Objective personality tests uses questionnaires that limit the test-taker's responses to "true," "false," or "cannot say." These tests have a much higher level of standardization than projective tests, and hence are often called objective tests.
An empirically based measure of adolescent psychopathology, the MMPI-A test contains adolescent-specific scales, and other unique features designed to make the instrument especially appropriate for today’s youth.
Offering reports tailored to particular settings, the MMPI-A test helps provide relevant information to aid in problem identification, diagnosis, and treatment planning for youth (ages 14 years to 18 years).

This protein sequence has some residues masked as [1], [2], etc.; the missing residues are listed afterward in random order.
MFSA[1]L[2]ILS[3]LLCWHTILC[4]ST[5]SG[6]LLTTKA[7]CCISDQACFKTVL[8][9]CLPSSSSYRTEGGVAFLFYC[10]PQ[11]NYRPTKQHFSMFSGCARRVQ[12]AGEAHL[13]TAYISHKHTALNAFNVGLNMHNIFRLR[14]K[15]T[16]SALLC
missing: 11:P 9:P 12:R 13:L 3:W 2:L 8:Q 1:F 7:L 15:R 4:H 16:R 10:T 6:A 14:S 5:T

Support diagnosis and treatment planning in a variety of settings.
Identify the root causes of potential problems early on.
Provide easy-to-understand information to share with parents, teachers, and others in the adolescent’s support network.
Guide professionals in making appropriate referrals.
Million Adolescent Clinical Inventory (MACI)
Developed specifically for teens, the Millon Adolescent Clinical Inventory evaluates concerns, demands, and conditions that teens encounter. For example, the MACI measure emotional patterns, clinical symptoms, and apprehensions in teen life. Common uses for this instrument are with psychologists, psychiatrists, juvenile justice professionals, and school mental health professionals.
Participants are asked to respond to 160 true/false items. Approximately 25 to 30 minutes is required for completing the test and it can be taken by paper-and pencil, CD, or with a computer. The recommended age for participants is 13 to 19 years old.